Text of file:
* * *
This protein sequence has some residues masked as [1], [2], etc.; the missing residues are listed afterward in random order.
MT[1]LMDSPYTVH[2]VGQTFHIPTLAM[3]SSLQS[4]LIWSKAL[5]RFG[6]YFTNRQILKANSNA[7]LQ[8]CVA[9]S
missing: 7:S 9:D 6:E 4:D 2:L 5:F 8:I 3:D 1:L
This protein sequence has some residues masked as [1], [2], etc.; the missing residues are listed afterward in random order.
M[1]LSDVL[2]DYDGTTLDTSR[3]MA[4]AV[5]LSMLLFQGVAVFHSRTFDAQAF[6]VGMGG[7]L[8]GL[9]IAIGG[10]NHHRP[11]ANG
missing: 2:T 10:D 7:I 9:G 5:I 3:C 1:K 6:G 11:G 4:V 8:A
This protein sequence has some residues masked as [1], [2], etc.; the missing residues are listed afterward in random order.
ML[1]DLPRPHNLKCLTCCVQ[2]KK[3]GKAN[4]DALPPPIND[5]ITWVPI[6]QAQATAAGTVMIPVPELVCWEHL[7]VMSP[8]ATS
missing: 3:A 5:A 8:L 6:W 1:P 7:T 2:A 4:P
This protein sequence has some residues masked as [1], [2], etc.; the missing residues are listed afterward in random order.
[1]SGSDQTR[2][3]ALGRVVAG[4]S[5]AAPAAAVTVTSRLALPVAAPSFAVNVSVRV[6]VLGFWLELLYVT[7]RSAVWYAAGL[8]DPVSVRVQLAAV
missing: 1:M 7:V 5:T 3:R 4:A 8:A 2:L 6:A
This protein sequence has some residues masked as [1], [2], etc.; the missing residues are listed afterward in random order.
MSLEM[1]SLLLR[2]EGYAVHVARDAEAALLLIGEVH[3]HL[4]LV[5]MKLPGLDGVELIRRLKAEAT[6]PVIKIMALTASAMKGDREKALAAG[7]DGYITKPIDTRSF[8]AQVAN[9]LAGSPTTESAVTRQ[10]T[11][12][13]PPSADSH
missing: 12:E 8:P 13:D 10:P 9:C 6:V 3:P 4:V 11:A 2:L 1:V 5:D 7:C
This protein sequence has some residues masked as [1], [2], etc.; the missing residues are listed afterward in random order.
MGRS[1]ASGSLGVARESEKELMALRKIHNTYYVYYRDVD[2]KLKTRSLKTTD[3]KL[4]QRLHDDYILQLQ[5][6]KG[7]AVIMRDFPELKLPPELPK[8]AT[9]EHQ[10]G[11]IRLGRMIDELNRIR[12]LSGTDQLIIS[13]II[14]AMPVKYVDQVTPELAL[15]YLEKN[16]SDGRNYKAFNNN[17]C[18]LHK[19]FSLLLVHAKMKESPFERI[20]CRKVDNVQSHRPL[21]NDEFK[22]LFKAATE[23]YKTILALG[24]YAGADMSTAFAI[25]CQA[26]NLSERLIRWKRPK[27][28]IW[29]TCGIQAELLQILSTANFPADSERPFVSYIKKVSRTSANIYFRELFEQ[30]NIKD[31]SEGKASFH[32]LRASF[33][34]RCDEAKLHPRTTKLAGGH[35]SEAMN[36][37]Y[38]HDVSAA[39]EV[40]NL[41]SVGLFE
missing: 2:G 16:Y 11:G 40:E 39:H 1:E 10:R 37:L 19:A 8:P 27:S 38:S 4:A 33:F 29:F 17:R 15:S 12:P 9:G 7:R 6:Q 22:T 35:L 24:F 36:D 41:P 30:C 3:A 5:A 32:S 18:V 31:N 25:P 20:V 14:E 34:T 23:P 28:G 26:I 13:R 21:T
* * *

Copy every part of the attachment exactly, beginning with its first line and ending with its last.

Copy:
This protein sequence has some residues masked as [1], [2], etc.; the missing residues are listed afterward in random order.
MT[1]LMDSPYTVH[2]VGQTFHIPTLAM[3]SSLQS[4]LIWSKAL[5]RFG[6]YFTNRQILKANSNA[7]LQ[8]CVA[9]S
missing: 7:S 9:D 6:E 4:D 2:L 5:F 8:I 3:D 1:L
This protein sequence has some residues masked as [1], [2], etc.; the missing residues are listed afterward in random order.
M[1]LSDVL[2]DYDGTTLDTSR[3]MA[4]AV[5]LSMLLFQGVAVFHSRTFDAQAF[6]VGMGG[7]L[8]GL[9]IAIGG[10]NHHRP[11]ANG
missing: 2:T 10:D 7:I 9:G 5:I 3:C 1:K 6:G 11:G 4:V 8:A
This protein sequence has some residues masked as [1], [2], etc.; the missing residues are listed afterward in random order.
ML[1]DLPRPHNLKCLTCCVQ[2]KK[3]GKAN[4]DALPPPIND[5]ITWVPI[6]QAQATAAGTVMIPVPELVCWEHL[7]VMSP[8]ATS
missing: 3:A 5:A 8:L 6:W 1:P 7:T 2:A 4:P
This protein sequence has some residues masked as [1], [2], etc.; the missing residues are listed afterward in random order.
[1]SGSDQTR[2][3]ALGRVVAG[4]S[5]AAPAAAVTVTSRLALPVAAPSFAVNVSVRV[6]VLGFWLELLYVT[7]RSAVWYAAGL[8]DPVSVRVQLAAV
missing: 1:M 7:V 5:T 3:R 4:A 8:A 2:L 6:A
This protein sequence has some residues masked as [1], [2], etc.; the missing residues are listed afterward in random order.
MSLEM[1]SLLLR[2]EGYAVHVARDAEAALLLIGEVH[3]HL[4]LV[5]MKLPGLDGVELIRRLKAEAT[6]PVIKIMALTASAMKGDREKALAAG[7]DGYITKPIDTRSF[8]AQVAN[9]LAGSPTTESAVTRQ[10]T[11][12][13]PPSADSH
missing: 12:E 8:P 13:D 10:P 9:C 6:V 3:P 4:V 11:A 2:L 1:V 5:D 7:C
This protein sequence has some residues masked as [1], [2], etc.; the missing residues are listed afterward in random order.
MGRS[1]ASGSLGVARESEKELMALRKIHNTYYVYYRDVD[2]KLKTRSLKTTD[3]KL[4]QRLHDDYILQLQ[5][6]KG[7]AVIMRDFPELKLPPELPK[8]AT[9]EHQ[10]G[11]IRLGRMIDELNRIR[12]LSGTDQLIIS[13]II[14]AMPVKYVDQVTPELAL[15]YLEKN[16]SDGRNYKAFNNN[17]C[18]LHK[19]FSLLLVHAKMKESPFERI[20]CRKVDNVQSHRPL[21]NDEFK[22]LFKAATE[23]YKTILALG[24]YAGADMSTAFAI[25]CQA[26]NLSERLIRWKRPK[27][28]IW[29]TCGIQAELLQILSTANFPADSERPFVSYIKKVSRTSANIYFRELFEQ[30]NIKD[31]SEGKASFH[32]LRASF[33][34]RCDEAKLHPRTTKLAGGH[35]SEAMN[36][37]Y[38]HDVSAA[39]EV[40]NL[41]SVGLFE
missing: 2:G 16:Y 11:G 40:E 39:H 1:E 10:R 37:L 19:A 8:P 27:S 38:S 4:A 33:F 29:F 17:R 15:S 12:P 9:G 7:R 6:Q 22:T 35:L 24:F 36:D 41:P 30:C 3:A 5:A 32:S 18:V 31:N 25:P 20:V 14:E 34:T 23:P 28:G 26:I 13:R 21:T